This plan was meant for unplanned disasters:
“the morning after”—like the wreckage
of an overnight bombing.

It was an accident, I repeat.
I want him to know I’m responsible,
not like that sign in the Registrar’s Office
back in college: Poor planning on your part
does not constitute an emergency on ours.

He nods, as the tow truck driver would
later that afternoon, as the cashier
at the service station would too—
walking under my car jacked high in the air
while the mechanic in blue coveralls
pointed to a tear on the tire’s side, then the rip
in the boot cover, the axle problem.
Clueless about the inner mechanics
of cars, all I knew to ask was How much?

Like Zagajewski, Meitner engages in a juggling act of sorts, shuffling between the gynecologist’s office, the roadside breakdown, the mechanic’s shop, and—tangentially, indirectly—the one-night stand. In both the Meitner and Zagajewski poems, no one subject dominates. Juggling, then, stresses the interdependency of each contextual sphere in a poem, encouraging poets to approach their works not as static documents but as dynamically interactive performances.

Juggling suggests multiplicity, plurality. But successful poems also labor for economy. They court the primitive. They seek deceptively simple patterns of organization. A strong poem relies on complexity and simplicity, just as a car needs both the elaborate engineering of an internal combustion engine and the basic fact of the wheel. In the spirit of Hirshfield’s “gates,” then, Meitner’s poem also deploys a simple “hinge” strategy. In a fundamental way, her work hinges on two competing definitions of “rubber.” Both tires and condoms, we know, are manufactured from rubber; both substances in the poem are sites of rupture and gendered power relations. This hinge mechanism (gatelike, to be sure) offers a basic structure for the more intricate play of the poem.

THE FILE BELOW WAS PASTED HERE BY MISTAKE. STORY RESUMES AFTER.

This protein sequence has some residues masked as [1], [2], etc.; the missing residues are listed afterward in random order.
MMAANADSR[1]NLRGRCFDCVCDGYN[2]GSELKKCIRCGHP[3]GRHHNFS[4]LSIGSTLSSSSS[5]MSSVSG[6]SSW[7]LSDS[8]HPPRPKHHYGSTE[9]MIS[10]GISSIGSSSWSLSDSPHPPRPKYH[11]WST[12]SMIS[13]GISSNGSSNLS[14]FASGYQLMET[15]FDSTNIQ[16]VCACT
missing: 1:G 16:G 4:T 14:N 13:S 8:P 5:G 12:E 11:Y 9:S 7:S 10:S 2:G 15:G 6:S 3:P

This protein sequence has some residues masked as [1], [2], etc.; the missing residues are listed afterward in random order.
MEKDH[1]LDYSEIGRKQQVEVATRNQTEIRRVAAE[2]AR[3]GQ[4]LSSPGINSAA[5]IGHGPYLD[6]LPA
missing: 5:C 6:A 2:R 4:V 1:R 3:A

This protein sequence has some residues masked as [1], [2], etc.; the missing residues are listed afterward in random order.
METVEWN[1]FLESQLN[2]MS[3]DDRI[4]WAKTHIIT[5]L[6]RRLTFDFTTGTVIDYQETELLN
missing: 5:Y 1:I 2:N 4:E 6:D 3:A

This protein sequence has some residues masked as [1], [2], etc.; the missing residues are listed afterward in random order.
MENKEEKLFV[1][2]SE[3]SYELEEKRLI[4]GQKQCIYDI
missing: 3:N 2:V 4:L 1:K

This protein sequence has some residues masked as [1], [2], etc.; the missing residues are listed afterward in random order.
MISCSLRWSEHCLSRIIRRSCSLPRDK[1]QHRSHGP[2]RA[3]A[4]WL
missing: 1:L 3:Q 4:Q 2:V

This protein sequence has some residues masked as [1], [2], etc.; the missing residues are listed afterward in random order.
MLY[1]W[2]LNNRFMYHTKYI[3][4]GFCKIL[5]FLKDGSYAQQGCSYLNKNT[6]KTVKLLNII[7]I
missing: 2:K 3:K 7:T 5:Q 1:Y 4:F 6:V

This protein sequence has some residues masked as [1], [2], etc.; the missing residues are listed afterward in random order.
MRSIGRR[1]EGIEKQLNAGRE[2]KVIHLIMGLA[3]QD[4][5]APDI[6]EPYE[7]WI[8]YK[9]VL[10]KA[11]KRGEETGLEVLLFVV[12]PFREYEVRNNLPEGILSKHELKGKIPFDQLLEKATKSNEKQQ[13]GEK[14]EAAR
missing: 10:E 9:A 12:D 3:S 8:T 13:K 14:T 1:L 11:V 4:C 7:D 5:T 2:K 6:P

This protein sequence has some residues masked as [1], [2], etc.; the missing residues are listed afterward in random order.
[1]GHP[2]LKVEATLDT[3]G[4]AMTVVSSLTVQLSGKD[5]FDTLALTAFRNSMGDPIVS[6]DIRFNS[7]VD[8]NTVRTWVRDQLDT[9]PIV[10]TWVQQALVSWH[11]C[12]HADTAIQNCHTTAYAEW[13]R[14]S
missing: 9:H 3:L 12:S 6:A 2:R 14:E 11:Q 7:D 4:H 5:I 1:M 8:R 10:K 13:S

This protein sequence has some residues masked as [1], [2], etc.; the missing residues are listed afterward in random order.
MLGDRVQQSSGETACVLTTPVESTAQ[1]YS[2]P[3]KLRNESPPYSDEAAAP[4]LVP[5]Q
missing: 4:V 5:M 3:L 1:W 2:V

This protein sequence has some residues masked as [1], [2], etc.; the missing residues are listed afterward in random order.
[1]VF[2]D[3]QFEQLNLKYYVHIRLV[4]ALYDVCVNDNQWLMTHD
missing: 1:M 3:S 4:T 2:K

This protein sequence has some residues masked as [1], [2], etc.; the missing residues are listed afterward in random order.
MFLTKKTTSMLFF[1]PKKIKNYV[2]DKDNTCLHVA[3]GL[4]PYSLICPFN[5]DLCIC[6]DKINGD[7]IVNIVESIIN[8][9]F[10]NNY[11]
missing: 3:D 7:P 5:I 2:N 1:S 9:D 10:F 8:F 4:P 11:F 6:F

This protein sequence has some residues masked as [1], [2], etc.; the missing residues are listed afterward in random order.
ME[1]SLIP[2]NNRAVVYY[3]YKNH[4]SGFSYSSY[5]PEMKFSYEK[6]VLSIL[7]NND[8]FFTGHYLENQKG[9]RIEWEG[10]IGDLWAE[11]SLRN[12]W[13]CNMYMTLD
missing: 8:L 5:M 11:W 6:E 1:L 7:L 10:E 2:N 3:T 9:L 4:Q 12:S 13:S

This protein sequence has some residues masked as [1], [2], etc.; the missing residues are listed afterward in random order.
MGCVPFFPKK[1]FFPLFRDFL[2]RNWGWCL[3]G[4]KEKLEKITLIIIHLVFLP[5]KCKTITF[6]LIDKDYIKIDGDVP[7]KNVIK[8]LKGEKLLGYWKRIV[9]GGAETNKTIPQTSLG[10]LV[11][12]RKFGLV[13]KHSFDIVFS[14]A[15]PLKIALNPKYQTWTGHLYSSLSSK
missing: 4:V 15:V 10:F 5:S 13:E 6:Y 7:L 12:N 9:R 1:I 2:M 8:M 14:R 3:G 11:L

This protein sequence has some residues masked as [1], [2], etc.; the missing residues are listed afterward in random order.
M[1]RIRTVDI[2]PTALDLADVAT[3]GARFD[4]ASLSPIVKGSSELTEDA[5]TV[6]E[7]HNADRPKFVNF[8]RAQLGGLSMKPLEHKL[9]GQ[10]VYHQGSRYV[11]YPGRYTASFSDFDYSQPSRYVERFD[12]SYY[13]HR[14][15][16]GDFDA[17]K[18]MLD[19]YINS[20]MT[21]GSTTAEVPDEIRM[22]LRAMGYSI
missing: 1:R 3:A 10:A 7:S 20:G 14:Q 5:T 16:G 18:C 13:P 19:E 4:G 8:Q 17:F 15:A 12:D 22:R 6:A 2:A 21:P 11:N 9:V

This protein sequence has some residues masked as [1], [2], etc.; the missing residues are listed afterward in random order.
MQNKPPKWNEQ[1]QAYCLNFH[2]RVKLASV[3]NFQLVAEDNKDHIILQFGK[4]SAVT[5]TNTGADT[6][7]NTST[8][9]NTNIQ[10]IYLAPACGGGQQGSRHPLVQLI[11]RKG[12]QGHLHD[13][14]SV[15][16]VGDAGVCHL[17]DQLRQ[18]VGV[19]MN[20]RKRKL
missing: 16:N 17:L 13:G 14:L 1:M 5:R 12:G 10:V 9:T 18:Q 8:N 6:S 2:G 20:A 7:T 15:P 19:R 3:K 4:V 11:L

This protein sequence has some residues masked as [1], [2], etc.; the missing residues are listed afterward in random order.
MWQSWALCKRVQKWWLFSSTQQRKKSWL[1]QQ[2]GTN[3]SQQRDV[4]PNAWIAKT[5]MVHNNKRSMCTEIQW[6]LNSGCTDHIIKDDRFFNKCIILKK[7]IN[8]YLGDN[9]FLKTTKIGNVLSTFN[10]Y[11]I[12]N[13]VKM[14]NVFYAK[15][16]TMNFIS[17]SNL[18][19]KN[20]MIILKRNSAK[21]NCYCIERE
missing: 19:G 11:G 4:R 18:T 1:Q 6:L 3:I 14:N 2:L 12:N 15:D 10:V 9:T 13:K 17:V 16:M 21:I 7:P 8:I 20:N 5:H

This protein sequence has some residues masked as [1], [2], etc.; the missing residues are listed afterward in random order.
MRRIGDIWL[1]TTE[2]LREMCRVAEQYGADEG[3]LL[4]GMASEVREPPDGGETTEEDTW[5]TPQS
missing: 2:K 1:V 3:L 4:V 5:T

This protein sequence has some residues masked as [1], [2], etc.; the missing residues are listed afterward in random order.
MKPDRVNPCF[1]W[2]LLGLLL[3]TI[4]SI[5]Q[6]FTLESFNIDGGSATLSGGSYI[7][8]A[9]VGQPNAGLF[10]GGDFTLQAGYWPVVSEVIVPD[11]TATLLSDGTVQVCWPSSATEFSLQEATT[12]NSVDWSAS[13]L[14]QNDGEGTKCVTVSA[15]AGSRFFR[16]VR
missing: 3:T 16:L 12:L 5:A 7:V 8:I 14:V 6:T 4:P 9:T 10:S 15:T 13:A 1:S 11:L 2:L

Hinging between these two types of rubbers—between a condom and a car tire—encourages other hybrid imagery and discordant emotional states. From the simple rubber binary emerge more elaborate structures and spheres of imagery: the “birth control pills” for example, “in their pastel hubcap discs”; the haunting embryonic reference to the sun as a “merciless yolk”; and the equally troubling parallel between the auto repairman inspecting the “inner mechanics” of the narrator’s car and the gynecologist examining her reproductive system. The simple hinge between a rubber and a car tire, in other words, underpins the more artful figures and movements in the poem.

In the most general terms, gates take us from one space to another. They function as thresholds between two spheres of experience, sometimes complementary but more often contradictory. By juxtaposing these spheres—that which exists inside and outside the gate—the poet sets the stage for dynamic indirection, restless investigation, and connotative subtlety. Often enough, the strategy might be deceptively simple—a hinge, in this case, between two definitions of “rubber.” The aftereffects, however, of that simple instability can be wildly sophisticated and fruitfully indirect.


Note: “Rubber” by Erika Meitner is reprinted from Inventory at the All-Night Drugstore (Anhinga Press, 2003).